Conifers are the world’s toughest trees. Their small, needle-shaped leaves can withstand extreme cold and are impervious to strong sunshine and wind, and their relatively narrow, upright habit enables them to grow closely together to form dense, sheltered forest.
As a result, conifers thrive where few broadleaved trees can survive, such as the far north and in mountain ranges. They also flourish in places that have very heavy rainfall. In such areas they form temperate rain-forest, home to some of the largest trees in the world.
Named after Boreas, the Greek god of the north wind, boreal forest, or taiga is the largest continuous expanse of forest on earth. It covers about 15 million square km (6 million square miles) and stretches in an almost unbroken belt across the far north, often reaching deep into the Arctic.
In some places, the belt is over 1,600 km (1,000 miles) Wide. Across the boreal forest belt as a whole, winter temperatures routinely drop below -25°C (430 F), but in some of the coldest regions, such as northeast Siberia, temperatures can fall below -45 C°(-49° F). Summers in boreal forest are brief but can be warm.
Compared with the types of forest that occur at lower latitudes, boreal forest has only a handful of tree species and therefore provides only a limited variety of food for herbivores. Plant diversity is also restricted both by the amount of light that can reach the forest floor and by the high acidity of pine needles. Even in summer, the interior of the forest is often dark, with a thick layer of dead needles carpeting the floor. Fungi thrive in these conditions, but the only forest-floor plants that live here are the ones that can tolerate low light levels and acidic soil conditions.
Apart from insects, few animals can digest conifer leaves or wood, so most plant-eaters concentrate on seeds, buds, and bark, or on berries from low-growing shrubs. However, what this habitat lacks in variety, it more than makes up for in quantity, especially as there is relatively little competition for food. This is one of the reasons why many boreal forest animals, from birds to bears, have far more extensive ranges than species that live in warmer parts of the world.
The world’s largest areas of rain forest are found in the tropics, but rain forest also exists in parts of the temperate world, it grows where west-facing mountains intercept moist air blowing in from the sea and, unlike boreal forest it experiences relatively mild temperatures all year round.
Compared with boreal forest, temperate rain-forest is a rare habitat, occurring in a few widely separated areas. In the southern hemisphere, it is found in the South island of New Zealand, and in parts of southern Chile. In both of these places, most rain forest trees are broadleaved species, but in Americas Pacific northwest — where the largest temperate rainforest in the world can be found — the trees are almost entirely conifers. Some are over 75 m (nearly 250 ft) high, and more than 500 years old.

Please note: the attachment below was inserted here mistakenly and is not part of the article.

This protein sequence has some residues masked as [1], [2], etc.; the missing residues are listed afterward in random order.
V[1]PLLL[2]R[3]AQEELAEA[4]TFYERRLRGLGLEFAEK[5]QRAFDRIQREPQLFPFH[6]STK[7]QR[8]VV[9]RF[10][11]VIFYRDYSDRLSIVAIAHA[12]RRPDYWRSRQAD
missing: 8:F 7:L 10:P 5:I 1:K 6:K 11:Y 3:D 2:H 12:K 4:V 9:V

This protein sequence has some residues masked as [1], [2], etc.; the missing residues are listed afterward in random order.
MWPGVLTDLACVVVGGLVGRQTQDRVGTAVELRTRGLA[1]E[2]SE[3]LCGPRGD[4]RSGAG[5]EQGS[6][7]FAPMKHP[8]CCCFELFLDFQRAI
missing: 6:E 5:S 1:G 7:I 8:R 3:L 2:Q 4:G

This kind of coniferous forest looks unlike any other. On the ground , and in the understorey, every surface is draped with ferns or waterlogged moss. Densely packed trunks, some over 3 m (9 3/4 ft) across, rise up to the canopy high overhead, where the sky is always laden with rain. Temperate rainforest supports many animals that are found in coniferous forest all over the world, but it has some additional features that set it apart: the mild, damp conditions.
Which make it a haven for slugs and salamanders, and the immense amount of fallen timber which creates opportunities for insects that feed on dead Wood. In its natural state, the forest teems with mammals, as well as with owls and other birds that need large old trees as nest sites. Unfortunately, these trees are in great demand by the timber industry and, as a result untouched temperate rainforest is increasingly rare.
LIFE IN CONIFEROUS FOREST
For animals and trees alike, life in boreal forest is dominated by the need to survive long and extremely cold winters. Animals that remain active in winter, such as wolves, need a constant supply of food simply to avoid freezing.
Conifers are difficult to exploit for food, which means that animals that rely on them have developed some highly specialized physical and behavioral characteristics.
Compared with many broadleaved trees, conifers are well protected against attack. In addition to tough leaves, they often have only resins that make both their leaves and their wood difficult to digest.
Furthermore, if the sapwood is injured this resin oozes out and traps insects and spiders as effectively as glue. Despite these defenses, some animals manage to live entirety on coniferous trees. Among the most successful are sawfly larvae.
These caterpillar like grubs bore deep inside the trunks, leaving cylindrical tunnels in the wood. They do not eat the Wood itself: instead they feed on a fungus that grows on the walls of the tunnels they have built. Female sawflies carry small amounts of this fungus with them when they emerge as adults, and they infect new trees when they lay their eggs, This kind of mutualistic partnership is vital to sawflies, but it is not entirely unique: in other habitats‘ particularly in the tropics. ants and termites also “cultivate” fungi as food.